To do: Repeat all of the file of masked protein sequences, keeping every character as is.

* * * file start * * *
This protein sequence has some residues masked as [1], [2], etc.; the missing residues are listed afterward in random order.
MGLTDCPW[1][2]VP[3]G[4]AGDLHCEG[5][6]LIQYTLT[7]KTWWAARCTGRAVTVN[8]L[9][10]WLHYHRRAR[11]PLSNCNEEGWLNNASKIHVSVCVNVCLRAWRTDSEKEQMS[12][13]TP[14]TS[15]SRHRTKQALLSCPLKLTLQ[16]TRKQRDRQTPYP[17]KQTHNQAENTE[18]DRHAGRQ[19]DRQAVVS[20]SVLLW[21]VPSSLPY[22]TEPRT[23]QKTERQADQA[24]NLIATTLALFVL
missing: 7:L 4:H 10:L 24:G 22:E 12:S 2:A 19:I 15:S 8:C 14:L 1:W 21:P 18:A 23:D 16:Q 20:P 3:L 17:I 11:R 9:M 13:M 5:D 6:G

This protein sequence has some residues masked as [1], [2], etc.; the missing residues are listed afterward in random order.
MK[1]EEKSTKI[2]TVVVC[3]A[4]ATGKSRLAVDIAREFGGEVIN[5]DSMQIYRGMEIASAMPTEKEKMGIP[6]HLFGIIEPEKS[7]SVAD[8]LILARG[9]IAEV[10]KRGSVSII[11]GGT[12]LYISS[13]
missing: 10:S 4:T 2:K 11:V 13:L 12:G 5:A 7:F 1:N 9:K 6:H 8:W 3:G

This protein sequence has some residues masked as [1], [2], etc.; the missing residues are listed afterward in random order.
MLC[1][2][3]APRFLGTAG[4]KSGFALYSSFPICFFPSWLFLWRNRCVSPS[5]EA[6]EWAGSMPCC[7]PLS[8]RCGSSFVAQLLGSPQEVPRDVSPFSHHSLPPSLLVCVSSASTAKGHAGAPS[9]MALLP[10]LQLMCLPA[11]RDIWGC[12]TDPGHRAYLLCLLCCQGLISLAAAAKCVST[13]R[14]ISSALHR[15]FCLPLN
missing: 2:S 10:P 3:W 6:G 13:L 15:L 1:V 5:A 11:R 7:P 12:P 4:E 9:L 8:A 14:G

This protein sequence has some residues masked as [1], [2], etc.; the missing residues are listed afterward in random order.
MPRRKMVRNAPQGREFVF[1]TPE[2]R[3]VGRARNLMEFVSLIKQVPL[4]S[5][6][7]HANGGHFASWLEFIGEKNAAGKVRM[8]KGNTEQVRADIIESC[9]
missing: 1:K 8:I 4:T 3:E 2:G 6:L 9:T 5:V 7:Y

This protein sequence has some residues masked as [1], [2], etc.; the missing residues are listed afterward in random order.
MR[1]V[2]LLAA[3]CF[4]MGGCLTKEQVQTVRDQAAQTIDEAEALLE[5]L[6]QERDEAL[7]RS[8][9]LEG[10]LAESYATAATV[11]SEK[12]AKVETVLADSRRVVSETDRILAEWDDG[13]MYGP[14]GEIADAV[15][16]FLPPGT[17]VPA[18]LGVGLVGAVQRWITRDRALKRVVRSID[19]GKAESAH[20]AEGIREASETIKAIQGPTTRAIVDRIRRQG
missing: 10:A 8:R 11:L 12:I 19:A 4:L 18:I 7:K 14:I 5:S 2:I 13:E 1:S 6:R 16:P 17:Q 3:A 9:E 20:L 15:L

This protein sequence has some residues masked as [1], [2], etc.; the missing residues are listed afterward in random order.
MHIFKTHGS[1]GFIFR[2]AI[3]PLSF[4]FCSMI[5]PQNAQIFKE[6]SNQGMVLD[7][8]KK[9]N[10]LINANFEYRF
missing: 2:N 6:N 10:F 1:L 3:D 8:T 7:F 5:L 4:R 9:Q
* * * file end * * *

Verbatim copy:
This protein sequence has some residues masked as [1], [2], etc.; the missing residues are listed afterward in random order.
MGLTDCPW[1][2]VP[3]G[4]AGDLHCEG[5][6]LIQYTLT[7]KTWWAARCTGRAVTVN[8]L[9][10]WLHYHRRAR[11]PLSNCNEEGWLNNASKIHVSVCVNVCLRAWRTDSEKEQMS[12][13]TP[14]TS[15]SRHRTKQALLSCPLKLTLQ[16]TRKQRDRQTPYP[17]KQTHNQAENTE[18]DRHAGRQ[19]DRQAVVS[20]SVLLW[21]VPSSLPY[22]TEPRT[23]QKTERQADQA[24]NLIATTLALFVL
missing: 7:L 4:H 10:L 24:G 22:E 12:S 2:A 19:I 15:S 8:C 14:L 1:W 21:P 18:A 23:D 16:Q 20:P 3:L 17:I 11:R 9:M 13:M 5:D 6:G

This protein sequence has some residues masked as [1], [2], etc.; the missing residues are listed afterward in random order.
MK[1]EEKSTKI[2]TVVVC[3]A[4]ATGKSRLAVDIAREFGGEVIN[5]DSMQIYRGMEIASAMPTEKEKMGIP[6]HLFGIIEPEKS[7]SVAD[8]LILARG[9]IAEV[10]KRGSVSII[11]GGT[12]LYISS[13]
missing: 10:S 4:T 2:K 11:V 13:L 12:G 5:A 7:F 1:N 9:K 6:H 8:W 3:G

This protein sequence has some residues masked as [1], [2], etc.; the missing residues are listed afterward in random order.
MLC[1][2][3]APRFLGTAG[4]KSGFALYSSFPICFFPSWLFLWRNRCVSPS[5]EA[6]EWAGSMPCC[7]PLS[8]RCGSSFVAQLLGSPQEVPRDVSPFSHHSLPPSLLVCVSSASTAKGHAGAPS[9]MALLP[10]LQLMCLPA[11]RDIWGC[12]TDPGHRAYLLCLLCCQGLISLAAAAKCVST[13]R[14]ISSALHR[15]FCLPLN
missing: 2:S 10:P 3:W 6:G 13:L 15:L 1:V 5:A 11:R 7:P 12:P 4:E 9:L 8:A 14:G

This protein sequence has some residues masked as [1], [2], etc.; the missing residues are listed afterward in random order.
MPRRKMVRNAPQGREFVF[1]TPE[2]R[3]VGRARNLMEFVSLIKQVPL[4]S[5][6][7]HANGGHFASWLEFIGEKNAAGKVRM[8]KGNTEQVRADIIESC[9]
missing: 1:K 8:I 4:T 3:E 2:G 6:L 9:T 5:V 7:Y

This protein sequence has some residues masked as [1], [2], etc.; the missing residues are listed afterward in random order.
MR[1]V[2]LLAA[3]CF[4]MGGCLTKEQVQTVRDQAAQTIDEAEALLE[5]L[6]QERDEAL[7]RS[8][9]LEG[10]LAESYATAATV[11]SEK[12]AKVETVLADSRRVVSETDRILAEWDDG[13]MYGP[14]GEIADAV[15][16]FLPPGT[17]VPA[18]LGVGLVGAVQRWITRDRALKRVVRSID[19]GKAESAH[20]AEGIREASETIKAIQGPTTRAIVDRIRRQG
missing: 10:A 8:R 11:L 12:I 19:A 4:L 18:I 7:K 14:I 5:S 2:I 13:E 1:S 6:R 16:P 17:Q 3:A 9:E 20:L 15:L

This protein sequence has some residues masked as [1], [2], etc.; the missing residues are listed afterward in random order.
MHIFKTHGS[1]GFIFR[2]AI[3]PLSF[4]FCSMI[5]PQNAQIFKE[6]SNQGMVLD[7][8]KK[9]N[10]LINANFEYRF
missing: 2:N 6:N 10:F 1:L 3:D 8:T 7:F 5:L 4:R 9:Q